23 March 2016
It is hard to escape references to longevity risk at the moment. Last year saw over £20bn of longevity swap and bulk annuity transactions from pension schemes trying to manage it (including £12bn from buy-in and buy-outs alone). And the Pensions Regulator is increasing its focus on ensuring pension schemes carry out complete and robust assessment of their risks, with even an explicit reference to longevity risk in its December 2015 guidance on Integrated Risk Management.
But what exactly do we mean by “longevity risk”? And how do you know how much your scheme is running?
The majority of pension schemes haven’t yet sought to address these questions. For the few that have, most are likely to have been advised that their longevity risk “is about 5%” of their liabilities. Across the pensions industry, this standard answer of 5% rarely changes; whether your scheme has 100 members or 100,000 members, whether you are measuring the longevity risk over the next year or the next 20 years, or whether you are considering a 1-in-20 likelihood or a 1-in-200 likelihood. Can 5% really always be the right answer?
To help answer that question, it is useful look at the underlying components of longevity risk. In general, longevity can be categorised into three main risks:
- Base table risk – the risk that current rates of mortality (often determined by looking at recent scheme experience) have been mis-estimated;
- Improvements risk – the risk that future improvements in mortality rates have been mis-estimated; and
- Individual risk – the risk arising due to the timing of individual member deaths (eg a high liability member living longer than expected)
The size and relative weightings of these three risks can vary significantly across different types of pension scheme. For example, a scheme with very few members is likely to find it is exposed to a material amount of individual risk, improvement risk will tend to dominate for younger schemes and base table risk will be lowest for large pension schemes with lots of historical mortality experience data.
As well as the size of your scheme, your benefit structure can play a part too; a scheme with generous inflation-linked pension increases will be more exposed to longevity than a scheme with non-increasing pensions.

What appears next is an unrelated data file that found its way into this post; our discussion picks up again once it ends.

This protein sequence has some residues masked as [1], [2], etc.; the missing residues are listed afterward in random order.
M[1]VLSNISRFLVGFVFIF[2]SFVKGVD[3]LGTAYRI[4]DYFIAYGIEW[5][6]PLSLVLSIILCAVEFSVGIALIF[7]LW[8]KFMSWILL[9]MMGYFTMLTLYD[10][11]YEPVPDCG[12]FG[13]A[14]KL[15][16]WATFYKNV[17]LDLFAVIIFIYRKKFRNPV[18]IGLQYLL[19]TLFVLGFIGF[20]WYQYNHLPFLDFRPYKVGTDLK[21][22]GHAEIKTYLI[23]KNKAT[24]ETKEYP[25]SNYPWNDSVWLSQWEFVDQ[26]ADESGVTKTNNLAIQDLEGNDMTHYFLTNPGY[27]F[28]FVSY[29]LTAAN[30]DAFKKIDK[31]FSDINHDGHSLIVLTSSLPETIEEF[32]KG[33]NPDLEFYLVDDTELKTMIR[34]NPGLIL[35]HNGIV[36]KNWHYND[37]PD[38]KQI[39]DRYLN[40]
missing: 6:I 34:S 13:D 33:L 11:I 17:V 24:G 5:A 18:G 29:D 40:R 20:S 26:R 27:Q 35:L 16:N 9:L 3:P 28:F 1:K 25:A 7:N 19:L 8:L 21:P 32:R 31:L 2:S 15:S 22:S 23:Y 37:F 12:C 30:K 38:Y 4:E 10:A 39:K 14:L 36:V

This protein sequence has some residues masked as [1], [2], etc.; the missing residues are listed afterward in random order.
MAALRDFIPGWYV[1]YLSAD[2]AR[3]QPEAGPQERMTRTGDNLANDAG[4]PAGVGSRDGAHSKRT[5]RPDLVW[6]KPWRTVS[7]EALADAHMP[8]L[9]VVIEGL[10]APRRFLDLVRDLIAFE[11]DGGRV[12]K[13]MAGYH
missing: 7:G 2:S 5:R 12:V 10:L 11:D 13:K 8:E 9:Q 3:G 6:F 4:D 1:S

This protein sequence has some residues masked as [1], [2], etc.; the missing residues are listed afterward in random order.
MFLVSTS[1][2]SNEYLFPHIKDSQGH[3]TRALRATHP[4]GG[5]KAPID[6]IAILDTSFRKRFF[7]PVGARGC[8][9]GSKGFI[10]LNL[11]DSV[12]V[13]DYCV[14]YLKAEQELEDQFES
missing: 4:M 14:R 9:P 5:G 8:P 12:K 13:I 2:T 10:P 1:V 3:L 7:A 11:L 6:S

Also, longevity risk isn’t simply a short-term risk. Fundamental changes in longevity eg due to medical advances are likely to take several years to translate (with confidence) into increased pensions costs. That means that considering longevity risk over too short a time horizon can be misleading if you don’t also think about risks over the longer term – for example, if you have a 10-year plan to full funding or self-sufficiency, what risks are you exposed to over that journey?
Feedback is that LCP LifeAnalytics is the most robust tool available in the market for helping pension schemes to analyse how much longevity risk they are running and the most cost-effective ways of hedging it.
Using this tool we have seen longevity risk vary from as little as 2.5% of liabilities (for a large scheme looking at longevity risk over a one year basis) right up to 15% of liabilities (for a 100 member scheme considering longevity risk over the lifetime of their scheme). Only by getting a complete and bespoke picture about the risks you are running can you make truly informed decisions about how those risks should be managed.
My colleague LCP Investment Partner Ian Mills discusses how understanding longevity risk leads to better investment decisions in his blog - read it here.
Do you know how much longevity risk your pension scheme is running?
By answering three simple questions, you can get an overview of how longevity risk might look in your scheme - start here